CRISIS, AS THEY SAY, is the perfect catalyst for change. GM offshoot Hummer has long been seen as a dinosaur in an increasingly eco-conscious automotive world, however the recently announced agreement to sell the brand to Chinese industrial manufacturing company Sichuan Tengzhong could be just the shot in the arm the marque needs.
Specifically, the deal could open up a wealth of alternative-fuel possibilities for Hummer.
It's no secret that Hummer's top brass intends to capitalise on its change of owner by upping development of a fuel-sipping luxury SUV, but it appears that such a machine may be closer to market than we think.
Speaking with The Detroit Bureau, Hummer CEO James Taylor said in response to the question of alt-fuel Hummers:
"It’s a big number to take on, a ground-up hybrid or electric vehicle, but it’d make a lot of sense for the Hummer brand," he said.
When probed on whether such a vehicle would appear in five years time, Taylor responded:
"I think five years out, excellent, assured. It’s 100%. It’s a choice, then, of which one makes the most sense."
Hummer has already begun to dabble in diesel engines, however emissions standards in the USA means its marketability is limited and that the brand may be better served by focusing its efforts toward hybrid, all-electric or, at the very least, flex-fuel models like the HX concept (pictured).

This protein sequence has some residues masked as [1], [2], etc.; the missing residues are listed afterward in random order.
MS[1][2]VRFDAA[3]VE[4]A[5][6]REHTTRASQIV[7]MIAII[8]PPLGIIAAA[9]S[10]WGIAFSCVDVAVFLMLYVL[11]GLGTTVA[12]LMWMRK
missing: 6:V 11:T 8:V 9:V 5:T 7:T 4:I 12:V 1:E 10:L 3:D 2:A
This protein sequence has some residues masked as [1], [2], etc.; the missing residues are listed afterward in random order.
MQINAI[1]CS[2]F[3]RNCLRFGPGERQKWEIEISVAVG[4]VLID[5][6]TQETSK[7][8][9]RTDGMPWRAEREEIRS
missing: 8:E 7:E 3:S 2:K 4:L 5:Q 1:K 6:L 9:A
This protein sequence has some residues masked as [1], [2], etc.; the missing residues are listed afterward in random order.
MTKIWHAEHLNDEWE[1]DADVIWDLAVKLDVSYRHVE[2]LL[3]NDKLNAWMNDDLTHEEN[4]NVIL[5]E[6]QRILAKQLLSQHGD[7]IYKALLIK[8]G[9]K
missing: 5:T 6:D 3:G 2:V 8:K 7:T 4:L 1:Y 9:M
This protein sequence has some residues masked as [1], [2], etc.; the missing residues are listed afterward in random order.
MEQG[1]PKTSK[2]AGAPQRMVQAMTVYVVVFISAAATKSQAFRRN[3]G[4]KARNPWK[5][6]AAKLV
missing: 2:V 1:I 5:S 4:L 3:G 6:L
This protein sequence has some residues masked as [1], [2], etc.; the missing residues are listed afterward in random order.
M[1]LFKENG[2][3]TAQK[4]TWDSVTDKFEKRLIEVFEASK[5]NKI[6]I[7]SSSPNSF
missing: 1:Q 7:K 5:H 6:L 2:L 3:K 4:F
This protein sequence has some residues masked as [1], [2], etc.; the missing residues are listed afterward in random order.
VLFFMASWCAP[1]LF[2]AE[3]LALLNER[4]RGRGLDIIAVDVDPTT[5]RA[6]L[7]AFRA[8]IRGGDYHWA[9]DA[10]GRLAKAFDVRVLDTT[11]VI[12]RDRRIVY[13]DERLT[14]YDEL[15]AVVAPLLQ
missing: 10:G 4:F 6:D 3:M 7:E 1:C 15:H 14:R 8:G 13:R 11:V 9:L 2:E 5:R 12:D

Will such tree-hugging technology alienate existing hummer fans, or will it reap thousands more sales for the company that's become one of the most favourite punching-bags of environmentalists? We'll have to wait and see.
Taylor also said that while the brand will be owned by a foreign company with no experience in car making, Tengzhong is comfortable with letting Hummer's existing management team run the company without interference, while it merely funds the operation.
"Their desire is to be very hands-off, let me run it how we want to do it, but they supply the cash," he said.
"They aren’t in the car business, so they won’t come and pretend they’re smarter than us, which is the risk when you’re acquired by another car company."